MJ’s story had quite an impact on me that day. Little did I know, the very drug that saved her life back in 2005 (Herceptin) would, in a matter of months, be coursing through my veins to do the same (I hope) magic.
Not since that road trip have I heard much in the way of truly frank discussions of breast reconstruction. It simply is not an easy topic. Although, MJ had no problem sharing her story with me, perhaps it was because we did not know each other. It becomes a different matter, I think, when it is our friends, our families our colleagues.
Chemobabe has recently taken on this topic in her blog. And another favorite blog of mine, Nancy’s Point. addresses wholeness after breast cancer (with or without reconstruction). And a few years ago, this post (by a blogger who is actually a high school classmate of mine) addresses sexuality after breast cancer reconstruction surgery in her blog: “Breast Cancer the Second Time Around”
So why is it so difficult to discuss?
Breast cancer has provided me a very interesting window into our society. I know sex sells. I know breasts sell, I know, I know, I KNOW! (And, there is a lot written about groups that use sexy names to sell awareness of the disease and to raise funds for research – something that is a whole other topic).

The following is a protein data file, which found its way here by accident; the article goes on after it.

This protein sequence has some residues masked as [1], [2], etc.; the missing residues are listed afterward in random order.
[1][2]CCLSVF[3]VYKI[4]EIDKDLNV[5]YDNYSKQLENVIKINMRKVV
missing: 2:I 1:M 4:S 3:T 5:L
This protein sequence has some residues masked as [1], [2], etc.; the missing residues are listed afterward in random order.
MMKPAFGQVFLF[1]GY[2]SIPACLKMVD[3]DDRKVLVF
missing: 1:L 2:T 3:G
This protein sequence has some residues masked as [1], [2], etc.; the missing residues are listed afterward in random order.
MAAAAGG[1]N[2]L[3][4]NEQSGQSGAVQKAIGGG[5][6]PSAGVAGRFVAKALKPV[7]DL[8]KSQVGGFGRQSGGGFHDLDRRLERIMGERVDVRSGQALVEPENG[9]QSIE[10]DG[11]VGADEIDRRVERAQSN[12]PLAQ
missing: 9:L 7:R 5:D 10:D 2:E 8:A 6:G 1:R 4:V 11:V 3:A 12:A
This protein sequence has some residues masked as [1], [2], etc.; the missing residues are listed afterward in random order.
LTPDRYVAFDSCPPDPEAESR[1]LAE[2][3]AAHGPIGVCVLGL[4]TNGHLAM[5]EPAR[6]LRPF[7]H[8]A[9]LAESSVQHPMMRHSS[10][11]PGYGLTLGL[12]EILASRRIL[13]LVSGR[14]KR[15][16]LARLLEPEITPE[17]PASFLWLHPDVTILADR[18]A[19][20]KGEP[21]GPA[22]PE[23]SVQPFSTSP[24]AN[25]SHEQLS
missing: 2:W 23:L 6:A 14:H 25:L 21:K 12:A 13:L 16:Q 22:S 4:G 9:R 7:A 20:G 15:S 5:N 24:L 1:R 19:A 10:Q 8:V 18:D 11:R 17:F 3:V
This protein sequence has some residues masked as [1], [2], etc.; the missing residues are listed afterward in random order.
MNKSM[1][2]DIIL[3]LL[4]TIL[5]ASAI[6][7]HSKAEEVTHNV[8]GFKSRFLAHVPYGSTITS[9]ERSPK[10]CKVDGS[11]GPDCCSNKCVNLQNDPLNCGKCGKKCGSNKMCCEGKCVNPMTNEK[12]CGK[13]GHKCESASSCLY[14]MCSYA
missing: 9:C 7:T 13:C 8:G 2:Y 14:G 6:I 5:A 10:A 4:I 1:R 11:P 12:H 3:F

But, until you have had your breasts removed, and until you have been forced to deal with the pressures that be (everyone else’s expectations of what you should or should not do) you really can’t fully understand how much having breasts and being perceived as a woman are so deeply linked. And it goes way beyond sex. And perhaps it is why groups with names like “Save the Ta-tas” and “Feel Your Boobies” are sometimes seen as offensive to those of us that no longer have ta-tas to save or feel.
Initially I was not sure what I wanted to do reconstruction wise. I simply wanted to survive. The last thing I wanted to worry about was breast reconstruction while I was battling an aggressive form of breast cancer.
But, there were other issues I had to consider too. (As a business owner and an employer I felt the need to minimize my time out, time off from work would have broad implications. And, there were other concerns: how long would I have to sit out from playing music, and insurance issues). It was not an easy decision at all. But after a great deal of thought, I decided to have “immediate” breast reconstruction surgery (knowing full well there was nothing immediate about it).